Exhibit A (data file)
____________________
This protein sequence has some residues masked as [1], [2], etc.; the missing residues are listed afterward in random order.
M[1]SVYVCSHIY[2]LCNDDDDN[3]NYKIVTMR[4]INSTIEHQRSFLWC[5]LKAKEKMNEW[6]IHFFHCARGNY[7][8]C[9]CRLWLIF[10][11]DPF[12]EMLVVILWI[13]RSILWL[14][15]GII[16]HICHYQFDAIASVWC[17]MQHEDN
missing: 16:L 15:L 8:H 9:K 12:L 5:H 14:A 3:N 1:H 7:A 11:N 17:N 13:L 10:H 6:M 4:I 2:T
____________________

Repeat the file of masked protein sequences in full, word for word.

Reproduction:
This protein sequence has some residues masked as [1], [2], etc.; the missing residues are listed afterward in random order.
M[1]SVYVCSHIY[2]LCNDDDDN[3]NYKIVTMR[4]INSTIEHQRSFLWC[5]LKAKEKMNEW[6]IHFFHCARGNY[7][8]C[9]CRLWLIF[10][11]DPF[12]EMLVVILWI[13]RSILWL[14][15]GII[16]HICHYQFDAIASVWC[17]MQHEDN
missing: 16:L 15:L 8:H 9:K 12:L 5:H 14:A 3:N 1:H 7:A 11:N 17:N 13:L 10:H 6:M 4:I 2:T